Luke Greenbank isn’t superstitious, but he has no plans to cut his long hair while he is in the form of his life. 

The 23-year-old from Cockermouth has enjoyed a Samson-like rise since narrowly missing out on selection for Rio five years ago. 

A first World Championship medal in 2019 ensured he would be in Japan and happened to coincide with the longer hair. 

And while he insists that is the not reason for his success, he does not want to take any chances. 

He said: “I started growing it two years ago – it just happened to coincide with me swimming better. It’s a bit of a joke that it’s superstitious. I’m sure it’s not, I don’t believe in that. But I’ll keep it for a while, though, just in case…” 

It certainly seems to be working for Greenbank, who impressed on his way to qualifying second fastest for the final of the 200m backstroke. 

While Russian Olympic Committee’s Evgeny Rylov is favourite to double up after his victory in the 100, Greenbank looks like his closest challenger. 

And with the possibility of joining Britain’s medal rush in the pool, Greenbank could not hide his excitement. 

He added: “I’m really happy. Second place into an Olympic final is a dream come true. Hopefully I can improve on that tomorrow.  

“There’s been some inspiring performances so far and I really want to get in on that action and win a medal.  

“Preparation has been absolutely perfect really. There was a great block of training leading up to this and then a great holding camp in Yokohama. I’m really confident, really looking forward to racing again and hopefully drop a little bit more time.”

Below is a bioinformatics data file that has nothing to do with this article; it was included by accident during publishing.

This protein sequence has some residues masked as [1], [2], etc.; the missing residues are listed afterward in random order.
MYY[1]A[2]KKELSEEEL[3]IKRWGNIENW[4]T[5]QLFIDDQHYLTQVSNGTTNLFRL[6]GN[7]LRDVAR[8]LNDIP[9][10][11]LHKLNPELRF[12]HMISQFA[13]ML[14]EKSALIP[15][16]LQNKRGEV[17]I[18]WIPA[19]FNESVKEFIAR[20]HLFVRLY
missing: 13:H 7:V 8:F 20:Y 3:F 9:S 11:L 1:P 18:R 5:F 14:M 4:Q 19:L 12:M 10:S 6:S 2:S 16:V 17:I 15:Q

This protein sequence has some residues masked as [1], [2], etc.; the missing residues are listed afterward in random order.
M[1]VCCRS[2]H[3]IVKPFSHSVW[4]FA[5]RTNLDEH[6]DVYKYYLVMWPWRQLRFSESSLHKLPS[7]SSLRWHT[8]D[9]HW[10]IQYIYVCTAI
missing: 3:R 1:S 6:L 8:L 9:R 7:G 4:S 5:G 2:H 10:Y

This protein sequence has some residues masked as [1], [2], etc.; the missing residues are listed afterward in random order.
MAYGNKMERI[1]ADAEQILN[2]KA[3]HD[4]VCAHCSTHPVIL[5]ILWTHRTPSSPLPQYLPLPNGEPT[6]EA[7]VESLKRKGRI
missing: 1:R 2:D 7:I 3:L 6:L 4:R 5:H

With three golds in the pool already, Britain’s swimmers are enjoying their best Games for more than a century. 

Adam Peaty has led the way, winning his second successive 100m breaststroke title, and he will join Greenbank in the medley relay later in the week. 

And Greenbank revealed that Peaty’s gold on Monday had been the spark the team needed to ignite. 

He added: “Once we get that first medal, it really boosted morale in the camp. Everyone is really motivated and we all get behind each other and we really want to see each other do well. So that has had a huge impact on the more recent performances.” 

No one does more to support our Olympic and Paralympic athletes than National Lottery players, who raise around £36 million each week for good causes including grassroots and elite sport. Discover the positive impact playing the National Lottery has at and get involved by using the hashtags: #TNLAthletes #MakeAmazingHappen